Propagation of Sound from a Fluid Wedge into a Fast Fluid Bottom
The ocean waters lying above the continental shelf often can be modeled with a fair degree of accuracy by a fluid wedge overlying a bottom. In those cases where the bottom consists of unconsolidated sediments, it is also an admissible approximation to treat the bottom as a fluid. See Fig. 1. If the speed of sound in the bottom exceeds that in the water layer (a fast bottom), the wedge can support trapped normal-mode propagation. Let acoustic energy from a distant source propagate up the slope towards the apex of the wedge. As the apex is approached and the local thickness of the wedge decreases, the modes carrying the energy will experience the condition for cutoff at varying distances from the apex. We can estimate the depth at which a given normal mode would be cut off by calculating the depth H for which the equivalent mode would just be cut off in a layer of constant depth. If the wedge angle is 3 the lowest mode of propagation would experience cutoff when the distance from the apex decreases to a dump distance X = H/β, the next mode at the distance 3X, the third at 5X, and so forth. Thus, as the acoustic energy propagates towards the apex, successively lower modes will be cut off and the energy contained in each of them transmitted into the bottom.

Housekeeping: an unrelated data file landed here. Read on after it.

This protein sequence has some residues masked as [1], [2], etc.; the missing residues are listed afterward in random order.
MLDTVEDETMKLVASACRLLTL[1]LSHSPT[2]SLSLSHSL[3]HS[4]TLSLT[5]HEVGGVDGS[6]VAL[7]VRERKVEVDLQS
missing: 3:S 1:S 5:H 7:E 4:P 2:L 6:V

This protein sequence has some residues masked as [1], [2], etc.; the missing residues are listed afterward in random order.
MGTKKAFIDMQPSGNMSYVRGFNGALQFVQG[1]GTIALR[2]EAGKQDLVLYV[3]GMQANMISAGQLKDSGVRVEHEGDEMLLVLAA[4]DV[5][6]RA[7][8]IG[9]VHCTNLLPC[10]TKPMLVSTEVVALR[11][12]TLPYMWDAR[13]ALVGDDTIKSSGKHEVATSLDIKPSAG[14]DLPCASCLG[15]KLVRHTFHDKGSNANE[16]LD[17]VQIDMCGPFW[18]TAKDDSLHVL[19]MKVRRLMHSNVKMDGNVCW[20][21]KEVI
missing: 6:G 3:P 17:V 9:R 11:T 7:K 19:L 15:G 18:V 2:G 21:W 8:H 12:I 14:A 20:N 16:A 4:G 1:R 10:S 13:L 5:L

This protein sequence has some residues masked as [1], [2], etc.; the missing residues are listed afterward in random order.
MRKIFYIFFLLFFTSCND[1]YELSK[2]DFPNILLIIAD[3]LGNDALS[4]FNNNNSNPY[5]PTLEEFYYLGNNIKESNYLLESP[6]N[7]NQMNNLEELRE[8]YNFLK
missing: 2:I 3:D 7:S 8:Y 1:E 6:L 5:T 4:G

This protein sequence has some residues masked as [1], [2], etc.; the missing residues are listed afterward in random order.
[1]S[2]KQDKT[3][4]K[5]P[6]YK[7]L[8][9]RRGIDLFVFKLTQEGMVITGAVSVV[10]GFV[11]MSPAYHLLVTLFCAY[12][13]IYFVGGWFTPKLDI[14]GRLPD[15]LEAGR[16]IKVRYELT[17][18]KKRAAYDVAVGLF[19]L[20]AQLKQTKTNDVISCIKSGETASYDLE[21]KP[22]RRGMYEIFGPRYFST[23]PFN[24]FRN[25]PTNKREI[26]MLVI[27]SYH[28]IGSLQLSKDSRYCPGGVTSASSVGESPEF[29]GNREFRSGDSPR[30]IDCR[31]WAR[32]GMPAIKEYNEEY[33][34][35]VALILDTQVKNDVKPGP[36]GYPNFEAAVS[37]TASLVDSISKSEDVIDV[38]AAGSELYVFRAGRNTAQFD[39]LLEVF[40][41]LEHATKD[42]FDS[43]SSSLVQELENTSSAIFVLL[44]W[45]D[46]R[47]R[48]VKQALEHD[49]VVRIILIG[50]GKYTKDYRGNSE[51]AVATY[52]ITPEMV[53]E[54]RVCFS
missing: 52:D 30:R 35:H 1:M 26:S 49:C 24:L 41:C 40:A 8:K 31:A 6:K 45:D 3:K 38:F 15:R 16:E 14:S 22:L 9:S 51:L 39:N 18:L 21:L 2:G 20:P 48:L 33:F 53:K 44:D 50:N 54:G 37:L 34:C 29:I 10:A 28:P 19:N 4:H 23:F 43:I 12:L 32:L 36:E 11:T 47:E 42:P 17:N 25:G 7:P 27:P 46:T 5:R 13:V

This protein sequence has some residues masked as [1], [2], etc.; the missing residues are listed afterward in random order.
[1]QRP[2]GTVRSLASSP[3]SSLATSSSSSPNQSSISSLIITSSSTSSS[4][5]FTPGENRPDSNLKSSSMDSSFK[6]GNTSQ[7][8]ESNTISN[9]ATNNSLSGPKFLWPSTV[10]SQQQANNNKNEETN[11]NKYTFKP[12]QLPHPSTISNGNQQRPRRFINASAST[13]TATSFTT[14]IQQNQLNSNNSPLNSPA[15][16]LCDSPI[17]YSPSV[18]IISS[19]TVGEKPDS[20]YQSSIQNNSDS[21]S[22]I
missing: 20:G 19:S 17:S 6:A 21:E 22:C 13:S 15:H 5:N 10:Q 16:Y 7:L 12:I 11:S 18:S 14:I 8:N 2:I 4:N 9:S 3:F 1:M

KeywordsNormal Mode Critical Angle Wedge Angle Seismic Wave Propagation Naval Postgraduate School
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